Protesters also threw smoke bombs and fireworks, the newspaper Le Soir reported. The situation calmed down later, police said.

Belgium tightened its coronavirus restrictions on Wednesday (17 November), mandating wider use of masks and enforcing work from home, as cases rose in the country's fourth COVID-19 wave. Read more.

There have been 1,581,500 infections and 26,568 coronavirus-related deaths reported in the country of 11.7 million people since the pandemic began. Infections are increasing again, with 13,826 new cases reported on average each day.

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Violence has also broken out in anti-restriction protests in Belgium's neighbour the Netherlands in recent days. On Friday, police in Rotterdam opened fire on a crowd.

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Belgium

'When the Smurfs meet Monkey King'

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'When the Smurfs meet Monkey King' is a children's art exhibition celebrating the 50th anniversary of the establishment of diplomatic relations between China and Belgium.

The successful art exhibition celebrating the 50th anniversary of the establishment of diplomatic relations between China and Belgium in La Louvière, the birthplace of Surrealism in Belgium that ended on 24 October gave the opportunity to nearly 300 local primary and middle school students in just one week to depict their vision of friendship between China and Belgium.

On 17 October, during the opening ceremony, Françoise Ghiot, Laurent Wimlot, aldermen of La Louvière, and their guests from China and Belgium attended the event. Counsellor Yang Qing, wife of the Chinese Ambassador to Belgium, also recorded a video for the inauguration of the event.

Counsellor Yang Qing said in her speech that she admired the exhibition held in La Louvière. Using pure and innocent artistic perspective, extraordinary creativity and imagination, the children have well defined the cultural elements of both countries. Celebrating the 50th anniversary of the establishment of diplomatic relations between China and Belgium with children’s eyes, sincere feelings, those future ambassadors of friendship have expressed their visions of a better collaborative future between the two nations.

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Ghiot said in her speech that she was very happy on the occasion of the 50th anniversary of the establishment of diplomatic relations between China and Belgium to see children’s paintings from China. The art exhibition opened a skylight of artistic exchange for local children.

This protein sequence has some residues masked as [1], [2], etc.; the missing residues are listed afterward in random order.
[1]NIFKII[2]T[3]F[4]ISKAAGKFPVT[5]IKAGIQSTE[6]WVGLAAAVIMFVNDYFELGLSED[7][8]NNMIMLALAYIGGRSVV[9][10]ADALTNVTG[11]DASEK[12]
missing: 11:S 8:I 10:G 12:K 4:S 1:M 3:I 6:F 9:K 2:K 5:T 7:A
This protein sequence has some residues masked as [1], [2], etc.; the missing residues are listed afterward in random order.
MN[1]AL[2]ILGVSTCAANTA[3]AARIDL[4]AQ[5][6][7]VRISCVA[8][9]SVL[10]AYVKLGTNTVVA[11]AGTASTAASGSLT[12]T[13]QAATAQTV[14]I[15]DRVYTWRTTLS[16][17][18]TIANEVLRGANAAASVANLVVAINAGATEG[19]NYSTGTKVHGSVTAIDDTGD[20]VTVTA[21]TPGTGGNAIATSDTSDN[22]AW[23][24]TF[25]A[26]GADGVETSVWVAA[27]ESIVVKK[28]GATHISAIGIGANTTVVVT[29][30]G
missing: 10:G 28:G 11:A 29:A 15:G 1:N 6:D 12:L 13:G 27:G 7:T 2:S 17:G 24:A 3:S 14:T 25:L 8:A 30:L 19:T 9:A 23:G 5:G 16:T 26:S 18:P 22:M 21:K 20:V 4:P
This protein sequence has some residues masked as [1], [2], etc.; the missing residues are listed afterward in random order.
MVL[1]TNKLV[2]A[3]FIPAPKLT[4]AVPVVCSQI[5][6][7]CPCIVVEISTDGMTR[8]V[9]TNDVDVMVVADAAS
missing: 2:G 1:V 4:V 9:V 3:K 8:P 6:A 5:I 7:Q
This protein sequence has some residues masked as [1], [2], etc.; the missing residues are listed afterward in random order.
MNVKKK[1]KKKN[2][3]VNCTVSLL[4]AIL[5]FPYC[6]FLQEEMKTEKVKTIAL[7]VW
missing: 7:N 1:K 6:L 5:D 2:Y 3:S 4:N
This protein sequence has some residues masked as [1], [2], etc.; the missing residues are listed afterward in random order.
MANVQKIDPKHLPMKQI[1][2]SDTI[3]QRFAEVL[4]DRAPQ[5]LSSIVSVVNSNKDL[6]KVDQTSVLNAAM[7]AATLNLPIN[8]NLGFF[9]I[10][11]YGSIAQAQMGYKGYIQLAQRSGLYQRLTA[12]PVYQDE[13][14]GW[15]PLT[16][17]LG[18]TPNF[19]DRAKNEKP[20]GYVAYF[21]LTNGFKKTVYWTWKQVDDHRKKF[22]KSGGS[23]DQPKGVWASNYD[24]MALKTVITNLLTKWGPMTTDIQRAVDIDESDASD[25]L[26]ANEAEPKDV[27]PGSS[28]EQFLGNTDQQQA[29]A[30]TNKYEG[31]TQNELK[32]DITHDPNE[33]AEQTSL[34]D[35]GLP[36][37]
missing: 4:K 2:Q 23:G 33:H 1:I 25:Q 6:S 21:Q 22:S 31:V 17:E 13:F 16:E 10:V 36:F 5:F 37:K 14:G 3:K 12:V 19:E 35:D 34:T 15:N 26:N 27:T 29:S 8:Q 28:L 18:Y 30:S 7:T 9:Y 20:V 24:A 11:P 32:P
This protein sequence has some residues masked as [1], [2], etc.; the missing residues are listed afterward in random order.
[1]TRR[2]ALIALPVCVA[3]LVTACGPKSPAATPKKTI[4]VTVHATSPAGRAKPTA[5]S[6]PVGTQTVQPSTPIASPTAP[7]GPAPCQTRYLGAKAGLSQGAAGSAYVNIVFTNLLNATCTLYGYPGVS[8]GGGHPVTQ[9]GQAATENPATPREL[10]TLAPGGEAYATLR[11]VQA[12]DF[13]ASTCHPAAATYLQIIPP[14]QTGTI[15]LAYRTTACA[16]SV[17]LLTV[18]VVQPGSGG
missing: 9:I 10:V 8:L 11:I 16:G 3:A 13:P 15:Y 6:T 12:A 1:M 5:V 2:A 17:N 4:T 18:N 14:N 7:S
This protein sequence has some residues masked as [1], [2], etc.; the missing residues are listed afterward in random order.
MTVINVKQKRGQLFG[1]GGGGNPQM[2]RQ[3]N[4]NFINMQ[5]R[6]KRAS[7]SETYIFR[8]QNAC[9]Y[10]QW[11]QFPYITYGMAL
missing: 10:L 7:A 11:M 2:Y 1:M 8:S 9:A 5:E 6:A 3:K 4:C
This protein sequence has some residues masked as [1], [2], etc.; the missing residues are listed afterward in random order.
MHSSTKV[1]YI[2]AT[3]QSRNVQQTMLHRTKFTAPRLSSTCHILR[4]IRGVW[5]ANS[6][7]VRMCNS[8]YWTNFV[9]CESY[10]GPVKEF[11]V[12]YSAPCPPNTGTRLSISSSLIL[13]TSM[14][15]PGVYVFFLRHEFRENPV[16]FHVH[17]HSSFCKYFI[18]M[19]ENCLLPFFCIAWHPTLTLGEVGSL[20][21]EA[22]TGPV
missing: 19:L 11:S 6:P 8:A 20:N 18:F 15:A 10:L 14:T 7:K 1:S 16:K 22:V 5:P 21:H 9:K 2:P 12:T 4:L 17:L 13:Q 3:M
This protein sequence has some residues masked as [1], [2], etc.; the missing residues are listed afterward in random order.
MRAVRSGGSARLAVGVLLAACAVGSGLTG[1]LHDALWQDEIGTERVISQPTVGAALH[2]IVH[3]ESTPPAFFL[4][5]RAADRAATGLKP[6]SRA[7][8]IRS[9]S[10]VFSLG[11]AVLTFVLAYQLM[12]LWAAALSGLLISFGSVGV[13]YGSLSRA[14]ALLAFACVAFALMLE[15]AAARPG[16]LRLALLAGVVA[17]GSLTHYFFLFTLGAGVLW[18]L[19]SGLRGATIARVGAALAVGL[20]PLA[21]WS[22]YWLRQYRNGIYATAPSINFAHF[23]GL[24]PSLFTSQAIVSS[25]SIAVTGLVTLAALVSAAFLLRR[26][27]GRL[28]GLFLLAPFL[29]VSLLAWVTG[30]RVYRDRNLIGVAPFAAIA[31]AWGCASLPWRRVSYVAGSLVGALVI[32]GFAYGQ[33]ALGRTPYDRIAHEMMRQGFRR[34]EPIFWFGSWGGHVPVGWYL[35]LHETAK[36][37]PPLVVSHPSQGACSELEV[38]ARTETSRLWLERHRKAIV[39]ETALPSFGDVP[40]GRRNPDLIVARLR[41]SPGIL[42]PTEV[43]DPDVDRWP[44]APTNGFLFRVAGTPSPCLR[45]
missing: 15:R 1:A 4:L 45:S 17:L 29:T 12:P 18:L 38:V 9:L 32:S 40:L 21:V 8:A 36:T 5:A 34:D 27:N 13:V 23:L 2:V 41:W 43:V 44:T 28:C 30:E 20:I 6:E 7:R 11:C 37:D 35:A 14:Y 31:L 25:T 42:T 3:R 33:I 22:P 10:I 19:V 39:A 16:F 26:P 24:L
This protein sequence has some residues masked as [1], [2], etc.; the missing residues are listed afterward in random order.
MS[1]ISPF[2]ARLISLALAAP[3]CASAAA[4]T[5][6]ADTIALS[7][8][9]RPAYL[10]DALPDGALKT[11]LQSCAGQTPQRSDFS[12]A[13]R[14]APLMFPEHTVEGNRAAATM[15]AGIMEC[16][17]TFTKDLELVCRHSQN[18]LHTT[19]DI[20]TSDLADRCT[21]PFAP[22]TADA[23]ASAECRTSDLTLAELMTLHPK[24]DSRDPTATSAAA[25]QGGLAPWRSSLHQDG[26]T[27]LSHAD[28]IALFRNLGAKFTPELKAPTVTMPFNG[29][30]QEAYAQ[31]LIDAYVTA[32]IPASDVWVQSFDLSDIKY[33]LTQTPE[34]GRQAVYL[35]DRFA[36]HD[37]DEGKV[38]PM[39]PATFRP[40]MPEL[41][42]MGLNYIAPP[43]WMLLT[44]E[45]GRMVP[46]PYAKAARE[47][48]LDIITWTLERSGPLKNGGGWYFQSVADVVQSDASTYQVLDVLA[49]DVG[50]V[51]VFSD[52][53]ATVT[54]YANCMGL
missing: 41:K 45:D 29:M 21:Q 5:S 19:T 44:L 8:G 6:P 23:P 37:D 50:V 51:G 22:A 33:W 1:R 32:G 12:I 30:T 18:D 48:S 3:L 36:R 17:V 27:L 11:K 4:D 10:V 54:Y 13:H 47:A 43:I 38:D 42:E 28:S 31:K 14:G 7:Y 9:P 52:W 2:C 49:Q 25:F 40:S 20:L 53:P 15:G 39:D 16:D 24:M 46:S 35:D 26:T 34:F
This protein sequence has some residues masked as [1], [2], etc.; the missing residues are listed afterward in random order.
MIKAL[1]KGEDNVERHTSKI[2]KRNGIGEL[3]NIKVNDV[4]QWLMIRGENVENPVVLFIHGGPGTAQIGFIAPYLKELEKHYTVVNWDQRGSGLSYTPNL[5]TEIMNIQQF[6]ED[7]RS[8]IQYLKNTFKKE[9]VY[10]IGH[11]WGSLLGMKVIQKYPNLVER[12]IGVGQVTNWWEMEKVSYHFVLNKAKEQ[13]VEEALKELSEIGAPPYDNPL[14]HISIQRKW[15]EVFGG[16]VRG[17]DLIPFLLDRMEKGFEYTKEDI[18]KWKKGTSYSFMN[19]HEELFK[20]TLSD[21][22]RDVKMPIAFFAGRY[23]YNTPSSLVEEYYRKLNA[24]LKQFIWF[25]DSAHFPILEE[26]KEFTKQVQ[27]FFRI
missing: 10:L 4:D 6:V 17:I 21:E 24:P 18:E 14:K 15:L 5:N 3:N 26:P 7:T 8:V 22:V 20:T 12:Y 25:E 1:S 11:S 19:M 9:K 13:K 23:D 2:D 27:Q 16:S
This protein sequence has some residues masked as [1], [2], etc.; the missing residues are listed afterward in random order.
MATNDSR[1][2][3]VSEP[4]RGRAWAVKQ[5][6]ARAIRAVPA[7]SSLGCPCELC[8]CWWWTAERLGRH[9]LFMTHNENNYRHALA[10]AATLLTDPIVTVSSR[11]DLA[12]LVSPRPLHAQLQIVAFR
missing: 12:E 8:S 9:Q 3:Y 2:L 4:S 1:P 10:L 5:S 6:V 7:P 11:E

This children's art exhibition was jointly curated by the city of La Louvière, the Nardone Gallery, and Yellow Vitamines. Through the LPGA (Little Painter Global International Art Exhibition), covering 40 cities and 500 aesthetic education training institutions in China, 5000 children’s work were collected and 200 were finally selected to focus on Belgium. With the innocent help of children's brushes, imagination and understanding, art and culture provided an ideal medium to understanding differences and strengthening the bond between China and Belgium.

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Animal welfare

Commission carries out unannounced inspections in the animal health sector in Belgium

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The European Commission is conducting unannounced inspections at the premises of a pharmaceutical company active in animal health in Belgium.

The Commission has concerns that the inspected company may have infringed the EU antitrust rules that prohibit the abuse of a dominant position. The Commission officials were accompanied by their counterparts from the Belgian competition authority.

Unannounced inspections are a preliminary investigatory step into suspected anti-competitive practices. The fact that the Commission carries out such inspections does not mean that the companies are being found guilty of anti-competitive behaviour nor does it prejudge the outcome of the investigation itself.

The Commission fully respects the rights of defence in its antitrust proceedings, in particular the right of companies to be heard.

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The inspections are conducted in compliance with all coronavirus health and safety protocols to ensure the security of those involved.

There is no legal deadline to complete inquiries into anti-competitive conduct. Their duration depends on a number of factors, including the complexity of each case, the extent to which the companies concerned co-operate with the Commission and the exercise of the rights of defence.